Edwards: I’ve got a president who’s visionary, but he came from finance. I made a point to him one day that ROI is kind of what anchors us, but it’s also that anchor around our necks, and he gets that. I’m lucky with respect to that, because as you’re trying to change a 128-year-old company, you need that kind of vision; you need to sometimes just say there are other objectives here that we will eventually see translate.

Ian Madell: The guys in the CEO chair, right now the trend is that they’re more finance guys. So the whole ROMI thing gets heated up even more because they’re comfortable in that world. So brand equity becomes even more important, and you can start to quantify it now and do something about it.

Karrie Van Belle: Where companies need to get to, and I think we’ve been very successful, is having marketing right at the table, setting the business objectives. So I’m not just looking at brand awareness targets, I’m looking at what net new assets we are driving to bring in the door, and that’s going to influence, along with the ROI measurements that we’re doing, how we’re going to market to our target audience. You just need to get at that table.

Annette Warring: Coming from the agency side, we’re rooted in measurement originally. So we have a huge direct response unit and all clients measure DR campaigns. [And we] used to or still do brand tracking for a lot of our clients, top-line brand measurements like awareness, advertising. We follow propensity.
We’ve realized that we can do all that and look at business results, but at the end of the day it still has that intangible that is people. We can measure the impact of pretty much everything, but where we’re taking measurement as an agency is understanding more what it means for our consumers. How is what we’re doing impacting consumer behaviours and attitudes towards the brands?
It’s not as easy as an ROI scorecard, but we think unless we invest in that kind of research and measurement, we’re not going to be able to help our clients plan forward. It used to be so numbers-driven, and now we’re getting into the softer, human measurements.

McArthur: Are people getting distracted from measuring sales?

Meyer: Dick Currie was the chair of Loblaw when they were starting up PC Financial. They were partnering with CIBC, and CIBC was saying, ‘we’ve never seen such a large customer acquisition at such a pace,’ and Currie’s comment was, ‘we didn’t measure it that way; we only measured a customer acquired if they deposited their paycheque.’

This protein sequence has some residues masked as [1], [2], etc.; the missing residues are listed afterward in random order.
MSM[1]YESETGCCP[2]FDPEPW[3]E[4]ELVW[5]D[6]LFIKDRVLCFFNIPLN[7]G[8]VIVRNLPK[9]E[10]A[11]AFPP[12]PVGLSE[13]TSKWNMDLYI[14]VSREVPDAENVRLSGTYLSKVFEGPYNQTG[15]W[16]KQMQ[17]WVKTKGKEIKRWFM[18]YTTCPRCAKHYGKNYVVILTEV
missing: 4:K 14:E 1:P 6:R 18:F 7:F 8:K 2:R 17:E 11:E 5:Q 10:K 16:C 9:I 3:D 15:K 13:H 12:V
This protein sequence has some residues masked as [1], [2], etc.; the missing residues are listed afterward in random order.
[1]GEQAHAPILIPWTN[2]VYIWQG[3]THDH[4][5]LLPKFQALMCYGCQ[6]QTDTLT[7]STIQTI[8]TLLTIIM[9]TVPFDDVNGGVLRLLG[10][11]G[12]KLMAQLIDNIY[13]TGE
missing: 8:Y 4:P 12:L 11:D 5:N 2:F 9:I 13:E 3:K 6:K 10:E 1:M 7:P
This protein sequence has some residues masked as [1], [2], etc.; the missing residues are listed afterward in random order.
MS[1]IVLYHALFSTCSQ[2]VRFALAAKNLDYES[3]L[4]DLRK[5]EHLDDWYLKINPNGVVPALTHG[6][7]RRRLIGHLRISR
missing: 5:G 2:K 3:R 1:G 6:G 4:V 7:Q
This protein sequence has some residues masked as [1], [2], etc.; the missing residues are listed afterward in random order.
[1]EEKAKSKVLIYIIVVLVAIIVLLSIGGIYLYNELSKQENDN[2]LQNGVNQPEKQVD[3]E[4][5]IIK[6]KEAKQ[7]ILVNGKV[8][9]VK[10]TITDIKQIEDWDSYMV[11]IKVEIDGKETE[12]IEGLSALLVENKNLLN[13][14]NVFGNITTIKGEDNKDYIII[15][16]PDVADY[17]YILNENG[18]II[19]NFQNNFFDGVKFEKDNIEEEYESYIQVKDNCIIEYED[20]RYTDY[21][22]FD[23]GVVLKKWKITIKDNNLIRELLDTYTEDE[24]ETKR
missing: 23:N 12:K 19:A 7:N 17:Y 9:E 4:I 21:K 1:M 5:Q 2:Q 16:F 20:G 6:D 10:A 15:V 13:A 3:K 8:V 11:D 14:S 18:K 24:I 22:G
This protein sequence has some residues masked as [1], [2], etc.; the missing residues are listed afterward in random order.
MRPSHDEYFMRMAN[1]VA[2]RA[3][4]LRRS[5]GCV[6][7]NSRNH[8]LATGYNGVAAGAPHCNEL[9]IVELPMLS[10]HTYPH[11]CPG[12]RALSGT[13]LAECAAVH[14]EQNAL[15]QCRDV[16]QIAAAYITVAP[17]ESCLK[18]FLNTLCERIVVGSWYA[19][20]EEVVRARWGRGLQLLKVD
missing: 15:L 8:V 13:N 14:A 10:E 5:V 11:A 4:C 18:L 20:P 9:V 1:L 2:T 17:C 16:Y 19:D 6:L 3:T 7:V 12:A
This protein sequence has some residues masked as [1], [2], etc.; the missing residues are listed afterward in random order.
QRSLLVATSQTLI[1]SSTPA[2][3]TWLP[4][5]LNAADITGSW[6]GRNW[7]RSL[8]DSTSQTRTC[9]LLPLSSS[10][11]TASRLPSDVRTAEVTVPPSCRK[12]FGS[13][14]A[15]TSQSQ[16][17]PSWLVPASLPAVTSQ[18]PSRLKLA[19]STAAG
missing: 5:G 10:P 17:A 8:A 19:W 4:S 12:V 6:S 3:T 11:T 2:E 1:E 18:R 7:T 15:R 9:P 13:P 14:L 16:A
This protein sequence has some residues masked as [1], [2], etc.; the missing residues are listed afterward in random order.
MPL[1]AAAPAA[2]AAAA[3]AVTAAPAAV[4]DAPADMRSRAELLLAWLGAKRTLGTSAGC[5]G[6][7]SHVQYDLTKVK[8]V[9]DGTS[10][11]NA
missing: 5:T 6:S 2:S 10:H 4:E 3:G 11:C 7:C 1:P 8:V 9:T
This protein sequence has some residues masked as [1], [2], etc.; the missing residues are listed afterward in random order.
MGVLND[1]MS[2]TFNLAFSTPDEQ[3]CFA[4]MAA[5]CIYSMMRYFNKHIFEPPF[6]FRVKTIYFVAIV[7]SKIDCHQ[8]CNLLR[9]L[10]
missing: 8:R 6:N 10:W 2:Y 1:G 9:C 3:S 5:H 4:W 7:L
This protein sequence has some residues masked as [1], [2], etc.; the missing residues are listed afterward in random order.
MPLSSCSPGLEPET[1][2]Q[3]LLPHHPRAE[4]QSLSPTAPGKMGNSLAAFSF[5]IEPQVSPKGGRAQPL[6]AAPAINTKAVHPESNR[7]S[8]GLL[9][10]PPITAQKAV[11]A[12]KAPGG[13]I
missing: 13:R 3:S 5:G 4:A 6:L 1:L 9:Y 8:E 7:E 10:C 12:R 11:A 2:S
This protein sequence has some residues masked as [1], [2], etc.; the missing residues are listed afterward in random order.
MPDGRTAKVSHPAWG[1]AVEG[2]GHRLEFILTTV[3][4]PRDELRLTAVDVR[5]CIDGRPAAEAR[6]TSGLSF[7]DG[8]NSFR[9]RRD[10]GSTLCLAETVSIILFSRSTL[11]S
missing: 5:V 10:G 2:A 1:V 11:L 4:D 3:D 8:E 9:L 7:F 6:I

You try to find the measures that are catalytic. If I’m trying to get that person to sign up to my bank, I better do something more, because awareness alone might only get me people that are going for PC points, and not somebody that I can make mortgage money from, that’s the real money. Then you’re entering new territory.

Rydlo: The business objective can always come down to volume. What is the key driver of that volume? In the case of our cooking business, it’s all about recipe dissemination. Three years ago we were not measuring recipe dissemination; now we are taking a look at how we drive it in any shape or form – interactive, print, in-store, you name it.
Look at your objectives that are most closely linked to your volume and take it from there. And the rest, they’re diagnostics, in terms of helping you fine-tune.

Madell: I find it ironic that the finance guys really want to know how the marketing dollars are spent, but if it’s the same finance guy at an oil company, they’re willing to let an engineer spend billions of dollars placing certain bets. If you don’t allow people to experiment, you’re probably going to erode the value of the brand.

Banderk: When we do a marketing campaign we usually have a test market that we leave out, and we measure sales in that market without the campaign. It’s needed to say, ‘did this work.’ Because there are too many factors.
It could be nothing that you did, it could be market, it could be industry, it could be your competitor went out and dropped the price
10 bucks. So I love the idea of brand equity, and we probably should figure out how to establish better metrics on that. But the ROI should be more about how to get better and continuously improve than it is about a direct line of sight.

Rydlo: One thing we’re just rolling out right now is, where before we had one scorecard to try and measure everything, we’ve more actively said there’s a consumer that consumes our products, and there is a shopper that goes in and actually shops for our stuff. And that has actually given us inroads into looking at long-term, into what the consumer is doing, not only what’s based on purchase intent but brand equity, a huge lead indicator.
But then we have the shopper scorecard, which is telling us exactly what kind of ROI we’re getting on specific initiatives literally six weeks later and then analyzing the numbers. And we’ve seen the marketing department completely think differently around how they allocate dollars.